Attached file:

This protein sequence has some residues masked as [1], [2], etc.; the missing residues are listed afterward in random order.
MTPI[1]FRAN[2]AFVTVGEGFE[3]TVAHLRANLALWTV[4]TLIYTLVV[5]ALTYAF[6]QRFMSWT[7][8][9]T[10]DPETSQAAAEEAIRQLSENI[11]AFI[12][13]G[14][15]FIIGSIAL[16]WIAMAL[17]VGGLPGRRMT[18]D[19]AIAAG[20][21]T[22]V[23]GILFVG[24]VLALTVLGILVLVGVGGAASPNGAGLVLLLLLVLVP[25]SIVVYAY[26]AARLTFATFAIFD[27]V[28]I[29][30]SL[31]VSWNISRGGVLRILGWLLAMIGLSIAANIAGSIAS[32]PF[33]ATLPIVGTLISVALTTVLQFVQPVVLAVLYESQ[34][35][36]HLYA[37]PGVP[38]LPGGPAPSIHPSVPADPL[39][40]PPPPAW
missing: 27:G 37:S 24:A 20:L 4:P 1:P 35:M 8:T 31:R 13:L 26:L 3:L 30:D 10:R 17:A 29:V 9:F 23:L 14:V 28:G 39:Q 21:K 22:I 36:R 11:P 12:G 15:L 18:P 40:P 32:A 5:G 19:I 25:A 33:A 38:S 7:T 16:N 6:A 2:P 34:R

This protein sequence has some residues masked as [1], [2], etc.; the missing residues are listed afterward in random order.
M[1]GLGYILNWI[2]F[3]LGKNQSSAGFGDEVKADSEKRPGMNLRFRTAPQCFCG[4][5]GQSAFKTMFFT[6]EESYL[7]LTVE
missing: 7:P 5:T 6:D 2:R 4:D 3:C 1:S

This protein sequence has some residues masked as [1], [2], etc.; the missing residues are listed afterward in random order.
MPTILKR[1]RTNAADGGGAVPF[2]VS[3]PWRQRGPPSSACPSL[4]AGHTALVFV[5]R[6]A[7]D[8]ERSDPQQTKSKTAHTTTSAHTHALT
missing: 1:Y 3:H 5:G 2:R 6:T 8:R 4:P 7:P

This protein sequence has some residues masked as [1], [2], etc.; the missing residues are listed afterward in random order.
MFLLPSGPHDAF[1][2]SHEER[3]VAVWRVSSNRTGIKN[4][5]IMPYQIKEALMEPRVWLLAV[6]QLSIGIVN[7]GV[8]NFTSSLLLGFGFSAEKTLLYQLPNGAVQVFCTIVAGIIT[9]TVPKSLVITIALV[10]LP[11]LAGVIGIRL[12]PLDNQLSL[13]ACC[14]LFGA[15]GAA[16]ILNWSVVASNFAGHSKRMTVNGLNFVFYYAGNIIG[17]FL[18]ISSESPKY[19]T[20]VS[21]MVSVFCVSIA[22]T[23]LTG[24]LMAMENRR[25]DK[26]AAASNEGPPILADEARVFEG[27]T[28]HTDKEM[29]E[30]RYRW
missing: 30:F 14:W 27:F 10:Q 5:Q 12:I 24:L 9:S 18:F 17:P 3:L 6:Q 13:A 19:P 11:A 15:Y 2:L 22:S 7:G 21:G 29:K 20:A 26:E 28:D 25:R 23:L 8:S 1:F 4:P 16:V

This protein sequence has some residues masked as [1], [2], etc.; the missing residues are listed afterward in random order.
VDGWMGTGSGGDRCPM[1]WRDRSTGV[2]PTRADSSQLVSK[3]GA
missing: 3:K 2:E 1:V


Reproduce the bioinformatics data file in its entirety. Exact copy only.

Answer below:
This protein sequence has some residues masked as [1], [2], etc.; the missing residues are listed afterward in random order.
MTPI[1]FRAN[2]AFVTVGEGFE[3]TVAHLRANLALWTV[4]TLIYTLVV[5]ALTYAF[6]QRFMSWT[7][8][9]T[10]DPETSQAAAEEAIRQLSENI[11]AFI[12][13]G[14][15]FIIGSIAL[16]WIAMAL[17]VGGLPGRRMT[18]D[19]AIAAG[20][21]T[22]V[23]GILFVG[24]VLALTVLGILVLVGVGGAASPNGAGLVLLLLLVLVP[25]SIVVYAY[26]AARLTFATFAIFD[27]V[28]I[29][30]SL[31]VSWNISRGGVLRILGWLLAMIGLSIAANIAGSIAS[32]PF[33]ATLPIVGTLISVALTTVLQFVQPVVLAVLYESQ[34][35][36]HLYA[37]PGVP[38]LPGGPAPSIHPSVPADPL[39][40]PPPPAW
missing: 27:G 37:S 24:A 20:L 4:P 1:P 35:M 8:T 31:R 13:L 26:L 3:L 30:D 10:R 17:A 29:V 9:F 23:L 14:V 28:G 39:Q 21:K 22:I 36:R 11:P 12:G 15:L 18:P 40:P 32:A 5:G 19:I 25:A 33:A 38:S 7:T 16:N 6:A 2:P 34:R

This protein sequence has some residues masked as [1], [2], etc.; the missing residues are listed afterward in random order.
M[1]GLGYILNWI[2]F[3]LGKNQSSAGFGDEVKADSEKRPGMNLRFRTAPQCFCG[4][5]GQSAFKTMFFT[6]EESYL[7]LTVE
missing: 7:P 5:T 6:D 2:R 4:D 3:C 1:S

This protein sequence has some residues masked as [1], [2], etc.; the missing residues are listed afterward in random order.
MPTILKR[1]RTNAADGGGAVPF[2]VS[3]PWRQRGPPSSACPSL[4]AGHTALVFV[5]R[6]A[7]D[8]ERSDPQQTKSKTAHTTTSAHTHALT
missing: 1:Y 3:H 5:G 2:R 6:T 8:R 4:P 7:P

This protein sequence has some residues masked as [1], [2], etc.; the missing residues are listed afterward in random order.
MFLLPSGPHDAF[1][2]SHEER[3]VAVWRVSSNRTGIKN[4][5]IMPYQIKEALMEPRVWLLAV[6]QLSIGIVN[7]GV[8]NFTSSLLLGFGFSAEKTLLYQLPNGAVQVFCTIVAGIIT[9]TVPKSLVITIALV[10]LP[11]LAGVIGIRL[12]PLDNQLSL[13]ACC[14]LFGA[15]GAA[16]ILNWSVVASNFAGHSKRMTVNGLNFVFYYAGNIIG[17]FL[18]ISSESPKY[19]T[20]VS[21]MVSVFCVSIA[22]T[23]LTG[24]LMAMENRR[25]DK[26]AAASNEGPPILADEARVFEG[27]T[28]HTDKEM[29]E[30]RYRW
missing: 30:F 14:W 27:F 10:Q 5:Q 12:I 24:L 9:S 18:F 17:P 3:L 6:Q 13:A 19:P 11:A 15:Y 2:L 22:S 7:G 21:G 29:K 20:A 26:E 28:D 25:R 23:L 8:S 1:F 4:P 16:V

This protein sequence has some residues masked as [1], [2], etc.; the missing residues are listed afterward in random order.
VDGWMGTGSGGDRCPM[1]WRDRSTGV[2]PTRADSSQLVSK[3]GA
missing: 3:K 2:E 1:V